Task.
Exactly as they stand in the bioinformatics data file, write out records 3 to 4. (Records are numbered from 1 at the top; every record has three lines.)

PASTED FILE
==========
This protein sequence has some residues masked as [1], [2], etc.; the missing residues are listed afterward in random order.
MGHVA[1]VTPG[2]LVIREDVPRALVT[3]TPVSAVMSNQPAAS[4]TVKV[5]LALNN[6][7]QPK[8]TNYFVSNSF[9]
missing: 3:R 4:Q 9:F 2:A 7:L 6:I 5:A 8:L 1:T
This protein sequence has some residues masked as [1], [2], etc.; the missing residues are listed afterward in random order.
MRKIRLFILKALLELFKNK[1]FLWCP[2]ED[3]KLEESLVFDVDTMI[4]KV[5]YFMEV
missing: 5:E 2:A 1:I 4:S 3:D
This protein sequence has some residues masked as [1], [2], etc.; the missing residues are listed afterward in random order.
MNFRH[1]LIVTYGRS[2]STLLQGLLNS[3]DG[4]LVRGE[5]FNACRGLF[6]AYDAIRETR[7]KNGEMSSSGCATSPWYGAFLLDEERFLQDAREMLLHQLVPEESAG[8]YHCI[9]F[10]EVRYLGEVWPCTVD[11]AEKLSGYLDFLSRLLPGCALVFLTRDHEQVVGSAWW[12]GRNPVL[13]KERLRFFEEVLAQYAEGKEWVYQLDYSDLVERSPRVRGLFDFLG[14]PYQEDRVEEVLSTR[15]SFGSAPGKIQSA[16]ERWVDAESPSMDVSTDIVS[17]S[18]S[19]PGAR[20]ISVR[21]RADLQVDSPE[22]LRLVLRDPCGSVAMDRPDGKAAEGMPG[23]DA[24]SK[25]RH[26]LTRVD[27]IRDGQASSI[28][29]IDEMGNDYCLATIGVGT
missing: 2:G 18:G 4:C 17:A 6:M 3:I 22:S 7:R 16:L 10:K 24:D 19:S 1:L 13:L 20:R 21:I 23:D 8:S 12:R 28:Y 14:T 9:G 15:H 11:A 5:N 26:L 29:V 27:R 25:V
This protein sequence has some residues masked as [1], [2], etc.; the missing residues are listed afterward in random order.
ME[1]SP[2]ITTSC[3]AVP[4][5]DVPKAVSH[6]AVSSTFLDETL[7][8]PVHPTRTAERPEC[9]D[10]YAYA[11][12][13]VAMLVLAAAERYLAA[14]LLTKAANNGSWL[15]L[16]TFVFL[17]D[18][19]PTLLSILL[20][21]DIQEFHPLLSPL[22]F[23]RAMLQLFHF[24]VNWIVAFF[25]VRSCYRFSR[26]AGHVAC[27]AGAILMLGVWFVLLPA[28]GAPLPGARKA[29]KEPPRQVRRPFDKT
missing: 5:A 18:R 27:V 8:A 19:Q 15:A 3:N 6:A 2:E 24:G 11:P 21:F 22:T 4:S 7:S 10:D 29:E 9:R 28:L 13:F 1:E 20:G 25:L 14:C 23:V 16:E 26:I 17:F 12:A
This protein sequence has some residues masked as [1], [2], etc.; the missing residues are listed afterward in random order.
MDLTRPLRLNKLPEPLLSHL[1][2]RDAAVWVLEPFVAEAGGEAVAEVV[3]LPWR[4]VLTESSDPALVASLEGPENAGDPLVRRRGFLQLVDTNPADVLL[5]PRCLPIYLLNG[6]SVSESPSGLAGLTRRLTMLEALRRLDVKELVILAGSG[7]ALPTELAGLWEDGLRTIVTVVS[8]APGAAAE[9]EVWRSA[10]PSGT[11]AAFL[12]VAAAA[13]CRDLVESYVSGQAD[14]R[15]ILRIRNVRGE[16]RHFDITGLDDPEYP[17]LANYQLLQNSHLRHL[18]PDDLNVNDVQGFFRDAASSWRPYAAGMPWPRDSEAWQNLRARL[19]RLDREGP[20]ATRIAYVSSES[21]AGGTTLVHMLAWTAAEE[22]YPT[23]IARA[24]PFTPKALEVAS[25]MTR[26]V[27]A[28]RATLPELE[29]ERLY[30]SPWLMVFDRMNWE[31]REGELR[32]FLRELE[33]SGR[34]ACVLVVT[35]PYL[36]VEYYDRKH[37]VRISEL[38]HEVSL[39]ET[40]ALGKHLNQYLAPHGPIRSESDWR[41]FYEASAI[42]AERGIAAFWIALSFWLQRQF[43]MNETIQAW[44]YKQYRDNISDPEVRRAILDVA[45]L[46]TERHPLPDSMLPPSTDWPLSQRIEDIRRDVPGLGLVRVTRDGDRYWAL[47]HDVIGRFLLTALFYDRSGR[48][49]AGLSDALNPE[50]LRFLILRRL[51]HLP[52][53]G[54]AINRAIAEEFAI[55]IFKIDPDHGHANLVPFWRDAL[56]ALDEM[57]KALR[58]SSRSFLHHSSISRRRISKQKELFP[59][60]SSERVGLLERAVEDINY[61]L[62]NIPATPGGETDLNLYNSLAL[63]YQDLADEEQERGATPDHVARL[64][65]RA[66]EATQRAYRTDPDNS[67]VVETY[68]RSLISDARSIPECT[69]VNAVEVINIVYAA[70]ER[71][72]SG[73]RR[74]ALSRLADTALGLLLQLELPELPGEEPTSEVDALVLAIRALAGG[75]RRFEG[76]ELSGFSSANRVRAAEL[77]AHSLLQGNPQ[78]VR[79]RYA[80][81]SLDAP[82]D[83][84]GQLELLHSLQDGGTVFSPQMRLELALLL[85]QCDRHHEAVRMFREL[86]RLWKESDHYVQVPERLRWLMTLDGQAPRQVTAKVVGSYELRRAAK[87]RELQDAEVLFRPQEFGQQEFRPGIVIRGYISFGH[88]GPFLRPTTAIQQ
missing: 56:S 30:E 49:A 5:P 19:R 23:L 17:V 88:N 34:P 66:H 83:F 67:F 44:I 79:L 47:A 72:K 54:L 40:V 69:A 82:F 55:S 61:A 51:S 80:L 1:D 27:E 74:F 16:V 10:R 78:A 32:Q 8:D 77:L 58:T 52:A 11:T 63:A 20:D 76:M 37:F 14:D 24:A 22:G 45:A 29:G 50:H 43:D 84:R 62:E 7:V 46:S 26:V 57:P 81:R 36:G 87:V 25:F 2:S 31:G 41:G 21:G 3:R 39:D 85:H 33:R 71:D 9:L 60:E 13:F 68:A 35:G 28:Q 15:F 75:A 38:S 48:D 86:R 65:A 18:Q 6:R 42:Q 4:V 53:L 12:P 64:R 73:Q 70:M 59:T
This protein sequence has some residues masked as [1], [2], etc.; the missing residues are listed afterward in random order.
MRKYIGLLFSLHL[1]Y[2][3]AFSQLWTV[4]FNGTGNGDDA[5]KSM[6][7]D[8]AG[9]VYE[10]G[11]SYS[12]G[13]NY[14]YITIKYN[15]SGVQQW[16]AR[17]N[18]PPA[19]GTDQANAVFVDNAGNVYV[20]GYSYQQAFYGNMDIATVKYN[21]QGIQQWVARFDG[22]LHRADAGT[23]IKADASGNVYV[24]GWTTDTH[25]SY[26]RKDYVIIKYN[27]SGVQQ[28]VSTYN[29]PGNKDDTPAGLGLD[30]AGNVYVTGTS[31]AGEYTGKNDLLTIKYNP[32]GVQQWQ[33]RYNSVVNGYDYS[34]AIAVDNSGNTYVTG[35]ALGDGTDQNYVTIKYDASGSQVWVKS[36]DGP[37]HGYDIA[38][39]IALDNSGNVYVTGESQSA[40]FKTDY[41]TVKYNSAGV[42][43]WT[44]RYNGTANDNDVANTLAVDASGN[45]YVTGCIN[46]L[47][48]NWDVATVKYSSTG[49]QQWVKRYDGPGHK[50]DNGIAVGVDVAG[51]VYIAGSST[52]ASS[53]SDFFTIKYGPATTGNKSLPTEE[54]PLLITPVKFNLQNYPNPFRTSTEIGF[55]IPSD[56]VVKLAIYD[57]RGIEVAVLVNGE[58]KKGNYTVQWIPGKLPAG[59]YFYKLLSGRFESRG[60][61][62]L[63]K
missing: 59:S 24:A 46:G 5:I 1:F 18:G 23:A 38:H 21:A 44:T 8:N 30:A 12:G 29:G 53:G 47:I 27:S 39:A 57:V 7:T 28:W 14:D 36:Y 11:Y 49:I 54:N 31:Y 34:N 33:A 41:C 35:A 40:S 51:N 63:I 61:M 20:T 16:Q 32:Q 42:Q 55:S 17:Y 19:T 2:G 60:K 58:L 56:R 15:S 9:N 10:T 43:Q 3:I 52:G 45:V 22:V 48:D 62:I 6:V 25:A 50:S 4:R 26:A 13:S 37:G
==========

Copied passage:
This protein sequence has some residues masked as [1], [2], etc.; the missing residues are listed afterward in random order.
MNFRH[1]LIVTYGRS[2]STLLQGLLNS[3]DG[4]LVRGE[5]FNACRGLF[6]AYDAIRETR[7]KNGEMSSSGCATSPWYGAFLLDEERFLQDAREMLLHQLVPEESAG[8]YHCI[9]F[10]EVRYLGEVWPCTVD[11]AEKLSGYLDFLSRLLPGCALVFLTRDHEQVVGSAWW[12]GRNPVL[13]KERLRFFEEVLAQYAEGKEWVYQLDYSDLVERSPRVRGLFDFLG[14]PYQEDRVEEVLSTR[15]SFGSAPGKIQSA[16]ERWVDAESPSMDVSTDIVS[17]S[18]S[19]PGAR[20]ISVR[21]RADLQVDSPE[22]LRLVLRDPCGSVAMDRPDGKAAEGMPG[23]DA[24]SK[25]RH[26]LTRVD[27]IRDGQASSI[28][29]IDEMGNDYCLATIGVGT
missing: 2:G 18:G 4:C 17:A 6:M 3:I 22:S 7:R 16:L 10:K 24:D 19:S 1:L 13:L 20:R 21:I 23:D 8:S 12:R 28:Y 14:T 9:G 15:H 11:A 5:N 26:L 29:V 27:R 25:V
This protein sequence has some residues masked as [1], [2], etc.; the missing residues are listed afterward in random order.
ME[1]SP[2]ITTSC[3]AVP[4][5]DVPKAVSH[6]AVSSTFLDETL[7][8]PVHPTRTAERPEC[9]D[10]YAYA[11][12][13]VAMLVLAAAERYLAA[14]LLTKAANNGSWL[15]L[16]TFVFL[17]D[18][19]PTLLSILL[20][21]DIQEFHPLLSPL[22]F[23]RAMLQLFHF[24]VNWIVAFF[25]VRSCYRFSR[26]AGHVAC[27]AGAILMLGVWFVLLPA[28]GAPLPGARKA[29]KEPPRQVRRPFDKT
missing: 5:A 18:R 27:V 8:A 19:Q 15:A 3:N 6:A 2:E 24:G 11:P 21:F 22:T 4:S 7:S 10:D 29:E 9:R 28:L 13:F 1:E 20:G 25:L 14:C 23:V 16:E 26:I 17:F 12:A